Merely intellectual knowledge, which the Sandemanians maintained was the essence of saving faith, feels no attraction or aversion to the object known. Knowledge of geometrical shapes, for example, is unaccompanied by either a relish for them or a hatred of them. Genuine knowledge of God in true Christian experience, though, is inseparable from a delight in him and a relish of his person. Such knowledge differs as much from a merely speculative knowledge as the taste of honey differs from the simple understanding that honey is sweet. The essence of true Christianity lies in genuine spiritual affections in which mind and heart, affections and understanding, are as intimately united as heat and light in a fire.
Lessons for today
What can we conclude from this brief survey of Sandemanianism and Andrew Fuller’s rebuttal of it? Well, this controversy contains a couple of important lessons for contemporary western Evangelicalism, both of them linked to this issue of spiritual affections.
First, it lays bare one of the reasons for the spiritual aridity of far too many Evangelical causes. Prevalent in many Evangelical circles is a notion of conversion and faith that is all too similar to Sandemanianism, in that it excludes emotion and the exercise of the affections. Men and women have been counselled that coming to Christ is as simple as reciting a prayer or raising their hand at an evangelistic crusade; that if they say they believe in certain propositions about Jesus, then they must be saved. They are told that faith can run independently of their affections and inclinations. They are thus given a false sense of assurance and the consequence is that our churches have within their walls numbers of men and women who base the authenticity of their Christian lives on a one-time decision.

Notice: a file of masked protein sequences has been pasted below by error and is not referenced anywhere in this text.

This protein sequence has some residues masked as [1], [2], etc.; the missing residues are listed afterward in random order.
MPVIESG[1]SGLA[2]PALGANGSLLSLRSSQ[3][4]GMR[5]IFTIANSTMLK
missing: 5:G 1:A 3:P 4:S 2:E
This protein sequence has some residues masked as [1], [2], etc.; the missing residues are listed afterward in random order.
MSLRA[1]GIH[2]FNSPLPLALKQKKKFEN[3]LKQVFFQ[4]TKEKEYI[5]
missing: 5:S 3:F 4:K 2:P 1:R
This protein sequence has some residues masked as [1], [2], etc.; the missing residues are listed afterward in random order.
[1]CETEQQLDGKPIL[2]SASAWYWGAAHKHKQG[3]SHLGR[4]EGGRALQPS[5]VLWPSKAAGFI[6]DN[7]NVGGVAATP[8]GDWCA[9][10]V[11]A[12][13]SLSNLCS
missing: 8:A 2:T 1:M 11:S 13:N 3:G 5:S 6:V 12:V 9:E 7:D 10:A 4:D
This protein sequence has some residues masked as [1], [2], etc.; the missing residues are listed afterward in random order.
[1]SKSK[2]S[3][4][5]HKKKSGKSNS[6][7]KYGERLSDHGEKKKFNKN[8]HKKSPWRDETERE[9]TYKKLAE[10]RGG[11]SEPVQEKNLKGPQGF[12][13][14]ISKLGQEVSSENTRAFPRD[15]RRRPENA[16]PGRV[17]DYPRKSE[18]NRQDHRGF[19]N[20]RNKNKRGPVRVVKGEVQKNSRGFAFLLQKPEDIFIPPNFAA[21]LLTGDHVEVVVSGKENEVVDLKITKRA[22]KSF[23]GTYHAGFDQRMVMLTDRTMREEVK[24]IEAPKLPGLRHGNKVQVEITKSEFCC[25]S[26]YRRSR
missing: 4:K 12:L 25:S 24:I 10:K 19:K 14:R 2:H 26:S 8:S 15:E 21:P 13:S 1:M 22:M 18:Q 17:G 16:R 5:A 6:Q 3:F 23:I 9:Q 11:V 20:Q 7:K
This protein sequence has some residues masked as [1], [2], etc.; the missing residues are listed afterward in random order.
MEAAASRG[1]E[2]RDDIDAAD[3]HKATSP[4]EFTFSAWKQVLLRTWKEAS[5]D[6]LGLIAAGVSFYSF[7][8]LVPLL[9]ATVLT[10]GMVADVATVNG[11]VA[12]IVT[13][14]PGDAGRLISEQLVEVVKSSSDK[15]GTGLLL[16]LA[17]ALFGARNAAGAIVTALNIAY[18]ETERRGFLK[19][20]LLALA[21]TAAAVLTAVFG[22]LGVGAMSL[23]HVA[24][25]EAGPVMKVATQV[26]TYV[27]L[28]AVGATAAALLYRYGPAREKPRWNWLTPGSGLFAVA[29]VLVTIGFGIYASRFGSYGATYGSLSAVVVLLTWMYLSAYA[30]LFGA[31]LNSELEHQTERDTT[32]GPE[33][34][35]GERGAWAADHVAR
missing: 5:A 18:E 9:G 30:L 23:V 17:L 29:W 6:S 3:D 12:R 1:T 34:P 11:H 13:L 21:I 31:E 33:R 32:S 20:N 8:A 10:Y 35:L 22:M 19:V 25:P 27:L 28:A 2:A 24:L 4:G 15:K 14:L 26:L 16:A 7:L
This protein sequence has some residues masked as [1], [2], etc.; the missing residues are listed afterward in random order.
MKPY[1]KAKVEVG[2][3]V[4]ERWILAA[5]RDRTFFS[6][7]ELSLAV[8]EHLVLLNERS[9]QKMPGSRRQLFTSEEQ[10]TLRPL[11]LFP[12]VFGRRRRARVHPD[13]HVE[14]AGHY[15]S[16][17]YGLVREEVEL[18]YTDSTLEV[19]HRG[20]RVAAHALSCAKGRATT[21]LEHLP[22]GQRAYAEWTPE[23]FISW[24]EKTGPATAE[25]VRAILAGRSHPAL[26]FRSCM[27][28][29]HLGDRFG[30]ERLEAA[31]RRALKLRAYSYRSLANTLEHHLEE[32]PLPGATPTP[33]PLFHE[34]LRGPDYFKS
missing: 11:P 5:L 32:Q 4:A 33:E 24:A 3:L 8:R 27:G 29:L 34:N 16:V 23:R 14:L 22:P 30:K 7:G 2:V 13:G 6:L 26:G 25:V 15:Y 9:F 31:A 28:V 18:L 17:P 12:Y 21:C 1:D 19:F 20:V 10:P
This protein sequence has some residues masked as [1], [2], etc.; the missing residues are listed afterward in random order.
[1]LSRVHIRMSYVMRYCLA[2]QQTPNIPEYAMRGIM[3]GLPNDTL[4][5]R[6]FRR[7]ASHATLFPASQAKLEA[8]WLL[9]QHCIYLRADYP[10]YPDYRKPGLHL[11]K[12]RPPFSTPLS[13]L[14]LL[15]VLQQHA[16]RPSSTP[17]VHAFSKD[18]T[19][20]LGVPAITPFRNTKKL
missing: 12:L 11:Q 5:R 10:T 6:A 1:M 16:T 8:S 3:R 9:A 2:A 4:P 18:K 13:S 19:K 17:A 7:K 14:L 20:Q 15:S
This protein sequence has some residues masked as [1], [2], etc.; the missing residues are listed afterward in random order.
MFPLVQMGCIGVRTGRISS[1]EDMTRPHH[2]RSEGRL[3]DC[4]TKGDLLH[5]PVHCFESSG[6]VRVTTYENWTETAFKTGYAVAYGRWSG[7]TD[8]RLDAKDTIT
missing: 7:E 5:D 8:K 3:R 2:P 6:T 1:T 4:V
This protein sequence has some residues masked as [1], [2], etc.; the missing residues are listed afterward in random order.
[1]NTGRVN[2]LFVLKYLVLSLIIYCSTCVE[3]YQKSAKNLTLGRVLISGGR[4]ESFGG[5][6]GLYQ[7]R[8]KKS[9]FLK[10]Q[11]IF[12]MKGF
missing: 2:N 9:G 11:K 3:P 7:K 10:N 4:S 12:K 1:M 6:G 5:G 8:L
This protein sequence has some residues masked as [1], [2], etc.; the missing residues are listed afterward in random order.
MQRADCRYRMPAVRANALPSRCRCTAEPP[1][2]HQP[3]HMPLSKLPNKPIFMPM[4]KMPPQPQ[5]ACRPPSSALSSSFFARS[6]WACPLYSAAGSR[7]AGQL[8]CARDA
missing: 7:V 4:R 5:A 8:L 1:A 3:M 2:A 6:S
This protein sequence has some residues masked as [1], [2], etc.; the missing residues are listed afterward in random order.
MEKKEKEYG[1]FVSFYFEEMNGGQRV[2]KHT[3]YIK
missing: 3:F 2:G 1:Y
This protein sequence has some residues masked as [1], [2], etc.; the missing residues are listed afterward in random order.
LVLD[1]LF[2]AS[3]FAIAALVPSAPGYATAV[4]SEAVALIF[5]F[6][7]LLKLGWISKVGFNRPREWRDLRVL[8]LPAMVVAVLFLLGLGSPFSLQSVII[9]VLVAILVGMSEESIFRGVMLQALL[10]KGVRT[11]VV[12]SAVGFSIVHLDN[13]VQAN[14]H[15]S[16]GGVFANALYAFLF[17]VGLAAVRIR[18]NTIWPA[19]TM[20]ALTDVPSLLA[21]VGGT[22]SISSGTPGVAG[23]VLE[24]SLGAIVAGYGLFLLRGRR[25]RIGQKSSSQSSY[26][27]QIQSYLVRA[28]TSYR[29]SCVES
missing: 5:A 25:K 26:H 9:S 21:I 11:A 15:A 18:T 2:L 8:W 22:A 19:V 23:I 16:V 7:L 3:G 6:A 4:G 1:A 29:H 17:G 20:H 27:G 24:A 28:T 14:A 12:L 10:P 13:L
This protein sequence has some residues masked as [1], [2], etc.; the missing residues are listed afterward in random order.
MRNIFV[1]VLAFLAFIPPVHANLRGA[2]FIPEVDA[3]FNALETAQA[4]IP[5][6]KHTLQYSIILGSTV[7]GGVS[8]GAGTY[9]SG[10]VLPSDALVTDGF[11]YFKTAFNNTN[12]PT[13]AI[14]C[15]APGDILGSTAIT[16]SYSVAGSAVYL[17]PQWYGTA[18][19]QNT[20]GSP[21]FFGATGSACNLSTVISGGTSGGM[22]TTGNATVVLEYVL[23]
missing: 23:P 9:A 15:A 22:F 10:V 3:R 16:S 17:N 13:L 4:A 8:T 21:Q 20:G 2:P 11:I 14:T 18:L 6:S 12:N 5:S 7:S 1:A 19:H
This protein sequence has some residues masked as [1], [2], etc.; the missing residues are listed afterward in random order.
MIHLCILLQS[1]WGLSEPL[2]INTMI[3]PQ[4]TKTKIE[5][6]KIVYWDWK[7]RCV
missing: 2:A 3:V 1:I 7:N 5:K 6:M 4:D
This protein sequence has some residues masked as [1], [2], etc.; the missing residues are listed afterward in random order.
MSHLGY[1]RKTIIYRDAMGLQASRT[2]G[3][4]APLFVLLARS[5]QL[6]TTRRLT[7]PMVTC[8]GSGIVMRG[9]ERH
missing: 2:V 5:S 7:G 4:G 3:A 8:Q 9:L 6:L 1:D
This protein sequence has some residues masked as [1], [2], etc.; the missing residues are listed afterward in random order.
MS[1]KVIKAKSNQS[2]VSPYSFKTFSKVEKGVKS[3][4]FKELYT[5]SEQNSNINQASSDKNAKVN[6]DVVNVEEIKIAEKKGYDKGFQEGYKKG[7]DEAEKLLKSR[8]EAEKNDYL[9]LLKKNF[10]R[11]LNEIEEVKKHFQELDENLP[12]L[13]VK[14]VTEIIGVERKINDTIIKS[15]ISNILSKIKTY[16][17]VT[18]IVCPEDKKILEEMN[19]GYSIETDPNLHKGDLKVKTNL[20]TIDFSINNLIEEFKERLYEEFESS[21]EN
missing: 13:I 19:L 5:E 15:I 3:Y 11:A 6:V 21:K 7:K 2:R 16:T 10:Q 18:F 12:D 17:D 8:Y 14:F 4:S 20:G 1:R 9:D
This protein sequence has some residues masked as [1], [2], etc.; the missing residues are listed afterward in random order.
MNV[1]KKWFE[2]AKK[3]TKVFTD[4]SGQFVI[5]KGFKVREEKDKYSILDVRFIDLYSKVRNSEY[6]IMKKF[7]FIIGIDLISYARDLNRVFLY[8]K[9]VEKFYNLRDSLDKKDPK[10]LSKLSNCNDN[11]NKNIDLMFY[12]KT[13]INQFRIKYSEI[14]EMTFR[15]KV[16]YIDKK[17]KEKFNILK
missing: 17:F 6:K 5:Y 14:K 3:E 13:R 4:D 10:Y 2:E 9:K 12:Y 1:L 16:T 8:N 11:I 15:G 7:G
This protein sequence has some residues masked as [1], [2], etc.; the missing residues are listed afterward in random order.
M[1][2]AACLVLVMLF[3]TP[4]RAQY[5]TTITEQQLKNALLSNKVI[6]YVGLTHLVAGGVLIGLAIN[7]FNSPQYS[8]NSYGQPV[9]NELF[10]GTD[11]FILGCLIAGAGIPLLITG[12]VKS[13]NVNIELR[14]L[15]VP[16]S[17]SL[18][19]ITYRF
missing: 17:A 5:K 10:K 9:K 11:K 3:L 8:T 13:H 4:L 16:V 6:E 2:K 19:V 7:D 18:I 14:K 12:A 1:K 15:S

How different is genuine conversion! Yes, the intellect is involved as it yields to the truth of the gospel. But the affections are also vitally involved as the person takes delight in the person of Christ and his love for sinners so perfectly displayed on the cross.
There is a second lesson that the Sandemanian controversy teaches with regard to the affections of the heart, and that is their vital importance in the ongoing life of the church. The barrenness of much of Evangelical church life and worship has not gone unnoticed over the past two decades. In seeking to remedy the situation, some have swung to the opposite extreme and for them the Christian life has become a restless search for extraordinary experiences and spiritual ‘highs’. In response to these ‘restless experientialists’, others have entrenched themselves more deeply in a merely intellectual approach to Christianity and scorn experience. The solution? The interwoven balance of heart and head, understanding and affection, proposed by Fuller and Edwards. Fuller does not quote the following passage from Edwards as far as I know, but it perfectly sums up the way both of these men recognized that full-orbed Christianity engages both the understanding and the affections in a passionate delight in God.
‘God glorifies himself towards the creatures in two ways: one, by appearing to their understanding, and two, by communicating himself to their hearts and in their rejoicing and delighting in and enjoying the manifestations which he makes of himself. God is glorified not only by his glories being seen, but by its being rejoiced in. When those that see it delight in it, God is more glorified than if they only see it, his glory is then received by the whole soul, both by the understanding and by the heart.’